Business Continuity Plan vs. Disaster Recovery: Similarities and Differences

By Nicole Fitzgerald on August, 6 2021
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Nicole Fitzgerald

Risk Advisory Services Consultant | Freed Maxick

BCDR

In an unpredictable world, many things can occur that were not planned, such as natural disasters, ransomware attacks, power outages, and many more. Many businesses have faced disasters or unplanned events and have come to realize their company’s Business Continuity Plan (BCP) and Disaster Recovery (DR) are not as effective as they need.

No one can anticipate a disaster. That is why it is important to always be prepared for a disaster or catastrophic event.

  • A 2020 survey found that 51% of companies do not have a business continuity plan (Source: Mercer via Economic Times).
  • A break in continuity can cost a small business $10,000 per hour at minimum (Source: Datto).
  • One in 5 small and medium-sized business executives do not have a recovery plan in place (Source: Infrascale). An effective BCP/DR can help minimize the effects of such an event.

While Business Continuity Planning and Disaster Recovery Planning may be interdependent, these two concepts are not the same. It is important to note they overlap in many areas and work best when are developed together. It is also important to know the differences between a BCP and DR plan to know how to successfully prepare each plan.

What is a Business Continuity Plan?

A business continuity plan (BCP) is a document that outlines how a business will continue operating during an unplanned disruption in service. Business continuity planning provides contingency plans which outline procedures and instructions an organization must follow, covering business processes, assets, human resources, business partners and more. Some BCPs include planning for smaller interruptions or minor disasters, such as extended power outages.

What is Disaster Recovery?

Disaster Recovery (DR) is the process of resuming normal operations following a disaster by regaining access to data, hardware, software, networking equipment, power and connectivity. DR includes measures a business must take to respond to an event and return to normal operation as quickly as possible. This can involve communicating with employees about the event, what they are expected to do, and a plan on how to continue business after the event.

business continuitySimilarities between Business Continuity and Disaster Recovery

Both are proactive strategies that help a business prepare for a sudden event or disaster. Instead of being reactive plans, BCP and DR both take preemptive approaches, seeking to minimize the effects of the disaster before it occurs.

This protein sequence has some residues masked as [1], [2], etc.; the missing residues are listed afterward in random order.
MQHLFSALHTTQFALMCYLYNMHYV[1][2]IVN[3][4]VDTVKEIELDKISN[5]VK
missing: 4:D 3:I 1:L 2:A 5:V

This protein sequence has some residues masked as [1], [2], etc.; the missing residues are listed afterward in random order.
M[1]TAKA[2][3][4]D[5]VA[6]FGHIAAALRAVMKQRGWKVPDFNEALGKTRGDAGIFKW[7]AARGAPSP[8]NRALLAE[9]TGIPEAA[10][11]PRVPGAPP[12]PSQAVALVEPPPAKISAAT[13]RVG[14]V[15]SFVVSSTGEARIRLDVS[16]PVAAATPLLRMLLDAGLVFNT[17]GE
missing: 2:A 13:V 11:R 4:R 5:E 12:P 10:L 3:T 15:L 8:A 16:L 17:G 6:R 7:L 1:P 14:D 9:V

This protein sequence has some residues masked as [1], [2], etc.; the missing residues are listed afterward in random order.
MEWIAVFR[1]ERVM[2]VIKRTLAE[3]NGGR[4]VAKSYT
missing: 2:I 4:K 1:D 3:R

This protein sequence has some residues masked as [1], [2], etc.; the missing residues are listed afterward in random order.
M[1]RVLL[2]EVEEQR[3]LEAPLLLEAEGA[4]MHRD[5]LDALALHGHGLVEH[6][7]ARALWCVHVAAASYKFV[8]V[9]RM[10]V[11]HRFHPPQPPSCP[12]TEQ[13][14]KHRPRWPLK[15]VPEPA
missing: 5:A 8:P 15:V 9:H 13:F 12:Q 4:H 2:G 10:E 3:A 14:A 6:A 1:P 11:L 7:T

Both require regular review and testing in order to ensure the plan is effective. It may involve some revision or modification when testing or reviewing by management as needed.

Differences between Business Continuity and Disaster Recovery

Business continuity focuses on keeping a business operational during a disaster, while disaster recovery focuses on restoring data access and IT infrastructure after a disaster. Put simply, business continuity is concerned with keeping the business running during a disaster while disaster recovery is concerned with returning to normal as quickly as possible.

Business 2Unlike business continuity plans, disaster recovery plans may involve creating additional safety measures for employees, such as fire drills or purchasing emergency supplies. Combining the two allows a business to focus on the safety and maintenance of the business and its employees.

An effective Business continuity plan limits the operational downtime, whereas an effective disaster recovery plan limits inefficient system function. Only by combining the two can a business thoroughly prepare for a disaster or catastrophic event.

Some businesses may include disaster recovery plans as part of the overall business continuity plan. Disaster recovery is one step in the overall process of safeguarding an organization against all emergencies or events.

More Information on Business Continuity and Disaster Recovery

Many types of events can cause an organization to deploy a business continuity plan or disaster recovery plan, these deployments have shown many businesses that they need further revision or modification of the current plan in place. According to FEMA, 40% - 60% of small businesses never reopen after a disaster. The importance of having a BCP and DR are tremendously vital for the success of your business. Many businesses may not know the differences in both plans and only have one in place. Preparing for a disaster or event requires a business to have both BCP and DR plans in place to ensure their operational functions are best prepared for any event or catastrophe.

If you are concerned about your business’s ability to recover from a disaster or want advice on the strength of your Business Continuity Plan and/or Disaster Recovery, our risk consulting team is available to help. For a complimentary consultation, please contact us via form here; call me at (716)332-2761, or send an email to nicole.fitzgerald@freedmaxick.com.

If the Coronavirus has caused your small to medium-sized business to encounter problems, please visit our Coronavirus Resource Center to learn what you can do to recover from this disaster.

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